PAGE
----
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Possession With Intent To Distribute: Physical Possession Isn’t Always Necessary

Brian J Smith Feb. 10, 2014

Drug Possession with Intent to Distribute (PWID) is the official legal term for selling or dealing drugs, and it is a serious felony-level offense. Individuals found guilty of PWID face stiff consequences such as mandatory minimum sentences, steep fines and a criminal record.


Photo courtesy of Chris Yarzab

Many may not be aware that it is possible to be charged and convicted of PWID, even if you don’t have drugs in your physical possession at the time of your arrest, and even if you’re never observed actually handling, selling or delivering drugs. What’s important is that sufficient and clear evidence exists to prove that, at some point in time, you possessed drugs with the intent to sell them.

However, “sufficient and clear evidence” can be a bit of a grey area. The problem is that in legal terms, “possession” also includes having access and control over an illegal substance. For example, let’s say police have surveillance footage of an alleged drug dealer interacting with multiple individuals, then handing them items from a single location (under porch steps, an inconspicuous looking box etc). Police intercept these individuals and find that they are all carrying identical marked bags filled with drugs. If police then find the same marked bags in the same location the alleged drug dealer was seen touching, that could very well be sufficient evidence for a PWID charge–even if the suspect did not physically have possession of the drugs at the time of arrest.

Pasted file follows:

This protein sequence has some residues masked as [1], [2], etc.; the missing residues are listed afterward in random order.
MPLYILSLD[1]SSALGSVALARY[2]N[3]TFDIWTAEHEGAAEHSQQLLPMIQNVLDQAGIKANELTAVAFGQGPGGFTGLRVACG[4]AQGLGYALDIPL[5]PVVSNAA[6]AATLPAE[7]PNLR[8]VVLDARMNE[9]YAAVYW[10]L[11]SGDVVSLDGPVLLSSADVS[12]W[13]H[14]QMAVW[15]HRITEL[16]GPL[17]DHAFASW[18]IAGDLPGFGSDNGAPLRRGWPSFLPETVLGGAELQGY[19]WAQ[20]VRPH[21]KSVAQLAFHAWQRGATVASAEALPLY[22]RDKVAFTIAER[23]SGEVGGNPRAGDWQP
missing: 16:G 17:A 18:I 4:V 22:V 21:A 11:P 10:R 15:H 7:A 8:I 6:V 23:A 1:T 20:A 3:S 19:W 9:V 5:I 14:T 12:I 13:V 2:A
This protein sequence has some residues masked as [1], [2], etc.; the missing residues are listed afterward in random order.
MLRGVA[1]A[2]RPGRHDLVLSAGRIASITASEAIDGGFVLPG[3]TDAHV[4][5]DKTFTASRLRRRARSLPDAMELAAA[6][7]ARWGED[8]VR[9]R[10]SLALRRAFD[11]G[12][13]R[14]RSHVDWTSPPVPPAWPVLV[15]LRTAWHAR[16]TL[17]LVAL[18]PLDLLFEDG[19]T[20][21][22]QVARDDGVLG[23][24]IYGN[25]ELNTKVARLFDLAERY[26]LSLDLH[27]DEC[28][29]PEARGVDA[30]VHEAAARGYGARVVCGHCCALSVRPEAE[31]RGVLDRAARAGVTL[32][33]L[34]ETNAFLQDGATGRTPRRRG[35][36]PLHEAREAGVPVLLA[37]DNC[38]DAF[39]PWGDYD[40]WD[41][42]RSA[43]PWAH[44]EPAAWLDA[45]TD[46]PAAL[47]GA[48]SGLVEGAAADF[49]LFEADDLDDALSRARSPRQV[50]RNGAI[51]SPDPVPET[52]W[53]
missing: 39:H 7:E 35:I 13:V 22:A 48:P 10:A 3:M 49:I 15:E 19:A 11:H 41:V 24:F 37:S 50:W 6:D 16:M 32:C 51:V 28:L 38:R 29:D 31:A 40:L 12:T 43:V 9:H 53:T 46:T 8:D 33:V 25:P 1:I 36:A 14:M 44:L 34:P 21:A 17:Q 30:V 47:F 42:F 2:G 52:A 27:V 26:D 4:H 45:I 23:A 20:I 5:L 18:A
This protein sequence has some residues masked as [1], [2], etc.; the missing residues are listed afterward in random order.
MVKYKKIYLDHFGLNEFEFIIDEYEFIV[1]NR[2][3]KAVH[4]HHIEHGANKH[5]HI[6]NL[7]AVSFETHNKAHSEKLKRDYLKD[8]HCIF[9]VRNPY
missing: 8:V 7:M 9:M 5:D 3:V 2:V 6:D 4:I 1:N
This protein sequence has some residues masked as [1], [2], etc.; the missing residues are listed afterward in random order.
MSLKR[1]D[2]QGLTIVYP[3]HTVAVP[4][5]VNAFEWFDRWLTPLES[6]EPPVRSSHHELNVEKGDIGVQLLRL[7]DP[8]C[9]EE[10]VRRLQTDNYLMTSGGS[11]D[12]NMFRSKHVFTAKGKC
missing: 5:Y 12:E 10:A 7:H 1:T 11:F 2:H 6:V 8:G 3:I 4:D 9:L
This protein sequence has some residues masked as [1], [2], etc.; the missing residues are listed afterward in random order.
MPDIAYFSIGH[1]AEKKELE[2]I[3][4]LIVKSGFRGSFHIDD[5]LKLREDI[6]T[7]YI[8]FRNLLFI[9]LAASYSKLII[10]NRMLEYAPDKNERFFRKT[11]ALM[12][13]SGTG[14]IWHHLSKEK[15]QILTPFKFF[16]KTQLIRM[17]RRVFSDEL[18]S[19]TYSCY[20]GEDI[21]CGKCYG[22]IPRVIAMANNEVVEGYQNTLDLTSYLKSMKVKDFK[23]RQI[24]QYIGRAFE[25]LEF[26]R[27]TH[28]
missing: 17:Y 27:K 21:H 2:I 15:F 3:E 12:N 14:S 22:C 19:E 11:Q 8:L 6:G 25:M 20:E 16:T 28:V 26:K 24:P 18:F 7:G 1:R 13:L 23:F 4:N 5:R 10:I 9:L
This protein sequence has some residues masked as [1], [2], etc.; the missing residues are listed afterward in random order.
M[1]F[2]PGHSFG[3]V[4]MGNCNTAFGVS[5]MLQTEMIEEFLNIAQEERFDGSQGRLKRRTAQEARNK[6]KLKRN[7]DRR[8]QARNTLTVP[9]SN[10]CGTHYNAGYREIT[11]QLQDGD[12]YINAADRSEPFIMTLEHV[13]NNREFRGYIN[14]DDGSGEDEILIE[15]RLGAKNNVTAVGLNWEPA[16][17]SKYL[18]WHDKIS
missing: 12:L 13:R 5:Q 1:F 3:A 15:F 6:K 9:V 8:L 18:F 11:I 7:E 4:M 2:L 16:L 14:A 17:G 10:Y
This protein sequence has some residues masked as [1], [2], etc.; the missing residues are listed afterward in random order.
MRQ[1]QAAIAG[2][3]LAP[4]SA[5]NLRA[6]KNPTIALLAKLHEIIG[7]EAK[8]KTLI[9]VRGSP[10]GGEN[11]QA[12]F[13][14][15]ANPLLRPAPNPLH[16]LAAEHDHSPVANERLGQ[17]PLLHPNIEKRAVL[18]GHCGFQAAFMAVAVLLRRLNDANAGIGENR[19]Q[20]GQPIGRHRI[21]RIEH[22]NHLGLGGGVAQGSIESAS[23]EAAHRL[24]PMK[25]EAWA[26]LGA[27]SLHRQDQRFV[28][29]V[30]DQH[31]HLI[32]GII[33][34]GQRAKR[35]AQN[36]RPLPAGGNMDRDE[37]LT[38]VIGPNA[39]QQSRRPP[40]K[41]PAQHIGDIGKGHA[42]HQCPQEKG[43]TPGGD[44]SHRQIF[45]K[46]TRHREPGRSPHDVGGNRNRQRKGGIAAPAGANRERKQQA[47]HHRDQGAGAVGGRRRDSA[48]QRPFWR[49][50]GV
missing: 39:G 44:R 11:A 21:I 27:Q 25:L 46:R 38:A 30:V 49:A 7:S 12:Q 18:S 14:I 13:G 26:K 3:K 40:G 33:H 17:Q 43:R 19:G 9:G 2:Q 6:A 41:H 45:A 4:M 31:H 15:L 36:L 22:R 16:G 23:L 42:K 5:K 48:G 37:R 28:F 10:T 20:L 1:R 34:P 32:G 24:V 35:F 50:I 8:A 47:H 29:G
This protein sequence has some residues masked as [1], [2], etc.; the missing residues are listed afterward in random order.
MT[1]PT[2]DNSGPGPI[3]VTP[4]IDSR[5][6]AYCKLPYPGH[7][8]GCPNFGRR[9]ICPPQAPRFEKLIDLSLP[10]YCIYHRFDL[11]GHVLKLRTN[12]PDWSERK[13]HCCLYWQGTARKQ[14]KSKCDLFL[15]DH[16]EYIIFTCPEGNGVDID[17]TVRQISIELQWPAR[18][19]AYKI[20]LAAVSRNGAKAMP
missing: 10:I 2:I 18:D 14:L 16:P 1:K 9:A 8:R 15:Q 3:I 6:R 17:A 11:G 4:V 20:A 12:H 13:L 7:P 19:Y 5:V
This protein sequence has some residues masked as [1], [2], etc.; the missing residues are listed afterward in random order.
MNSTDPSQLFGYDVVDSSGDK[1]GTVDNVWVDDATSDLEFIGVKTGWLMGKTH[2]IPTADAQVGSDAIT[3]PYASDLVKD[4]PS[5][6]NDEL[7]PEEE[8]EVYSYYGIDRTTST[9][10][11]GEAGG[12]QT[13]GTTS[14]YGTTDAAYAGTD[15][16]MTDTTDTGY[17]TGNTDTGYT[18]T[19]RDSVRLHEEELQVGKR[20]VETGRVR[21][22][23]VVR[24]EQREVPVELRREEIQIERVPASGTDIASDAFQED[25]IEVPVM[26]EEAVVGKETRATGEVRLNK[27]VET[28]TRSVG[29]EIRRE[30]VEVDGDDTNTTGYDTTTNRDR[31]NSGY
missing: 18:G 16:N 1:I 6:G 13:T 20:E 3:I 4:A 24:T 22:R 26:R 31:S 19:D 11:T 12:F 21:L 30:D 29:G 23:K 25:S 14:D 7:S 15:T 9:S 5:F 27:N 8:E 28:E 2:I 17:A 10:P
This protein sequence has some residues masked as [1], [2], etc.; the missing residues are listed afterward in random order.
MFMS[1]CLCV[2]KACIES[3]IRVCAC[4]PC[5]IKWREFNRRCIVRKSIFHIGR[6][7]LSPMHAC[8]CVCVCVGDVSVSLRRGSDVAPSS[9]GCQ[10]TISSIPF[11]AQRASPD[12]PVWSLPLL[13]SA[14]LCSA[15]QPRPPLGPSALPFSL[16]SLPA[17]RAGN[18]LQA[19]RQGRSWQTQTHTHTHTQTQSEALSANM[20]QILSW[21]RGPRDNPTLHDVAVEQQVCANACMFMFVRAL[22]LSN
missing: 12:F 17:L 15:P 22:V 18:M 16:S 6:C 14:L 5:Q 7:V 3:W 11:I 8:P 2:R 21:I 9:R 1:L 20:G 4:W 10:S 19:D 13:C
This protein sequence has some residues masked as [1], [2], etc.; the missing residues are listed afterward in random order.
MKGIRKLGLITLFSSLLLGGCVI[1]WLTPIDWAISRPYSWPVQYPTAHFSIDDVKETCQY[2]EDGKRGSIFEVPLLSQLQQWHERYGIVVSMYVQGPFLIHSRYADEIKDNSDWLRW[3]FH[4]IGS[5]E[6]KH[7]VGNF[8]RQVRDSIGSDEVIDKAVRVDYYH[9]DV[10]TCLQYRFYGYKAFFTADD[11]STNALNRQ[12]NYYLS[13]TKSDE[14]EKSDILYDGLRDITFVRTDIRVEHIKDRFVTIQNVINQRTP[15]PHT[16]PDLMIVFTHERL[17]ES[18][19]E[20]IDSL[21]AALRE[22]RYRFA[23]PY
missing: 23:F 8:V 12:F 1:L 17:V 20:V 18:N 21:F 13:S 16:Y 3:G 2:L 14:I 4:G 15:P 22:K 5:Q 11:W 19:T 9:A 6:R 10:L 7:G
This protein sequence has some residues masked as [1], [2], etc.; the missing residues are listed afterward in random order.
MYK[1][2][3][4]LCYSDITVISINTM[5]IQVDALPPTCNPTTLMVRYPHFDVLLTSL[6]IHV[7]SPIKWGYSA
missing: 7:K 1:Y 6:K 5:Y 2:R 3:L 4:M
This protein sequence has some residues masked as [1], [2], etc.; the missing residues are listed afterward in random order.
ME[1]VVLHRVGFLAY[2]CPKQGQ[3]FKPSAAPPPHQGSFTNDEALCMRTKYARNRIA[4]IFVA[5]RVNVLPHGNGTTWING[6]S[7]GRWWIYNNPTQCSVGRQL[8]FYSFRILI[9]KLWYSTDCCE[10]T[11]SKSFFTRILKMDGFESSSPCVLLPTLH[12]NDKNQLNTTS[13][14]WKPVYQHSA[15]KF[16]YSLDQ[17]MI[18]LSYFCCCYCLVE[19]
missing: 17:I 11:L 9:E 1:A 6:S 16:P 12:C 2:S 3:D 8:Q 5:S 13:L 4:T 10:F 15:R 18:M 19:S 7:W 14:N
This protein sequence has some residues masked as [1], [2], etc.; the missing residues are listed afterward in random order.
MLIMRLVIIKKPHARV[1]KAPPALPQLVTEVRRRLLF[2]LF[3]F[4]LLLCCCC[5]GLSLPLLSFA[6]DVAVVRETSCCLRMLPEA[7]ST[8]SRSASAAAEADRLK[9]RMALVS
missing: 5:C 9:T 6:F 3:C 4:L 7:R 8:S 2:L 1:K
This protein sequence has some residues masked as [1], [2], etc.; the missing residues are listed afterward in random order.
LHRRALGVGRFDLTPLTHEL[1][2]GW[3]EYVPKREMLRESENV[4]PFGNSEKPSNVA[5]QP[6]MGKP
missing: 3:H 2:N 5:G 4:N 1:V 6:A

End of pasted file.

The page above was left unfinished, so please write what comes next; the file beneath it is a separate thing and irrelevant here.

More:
Photo courtesy of West Midlands Police

Even if you never lay your hands on a drug that you conspire with others to sell or distribute, you are still considered to be in possession of that drug. Serving as a lookout or a bodyguard during a drug deal, for example, is a form of PWID in criminal law.

If you are facing drug charges, it is still possible to defend your case. Exercise your right to remain silent, and contact a criminal defense lawyer as soon as possible to maximize your chance for success. To find a lawyer in the Las Vegas area, contact criminal defense attorney Brian J. Smith at (702) 380-8248

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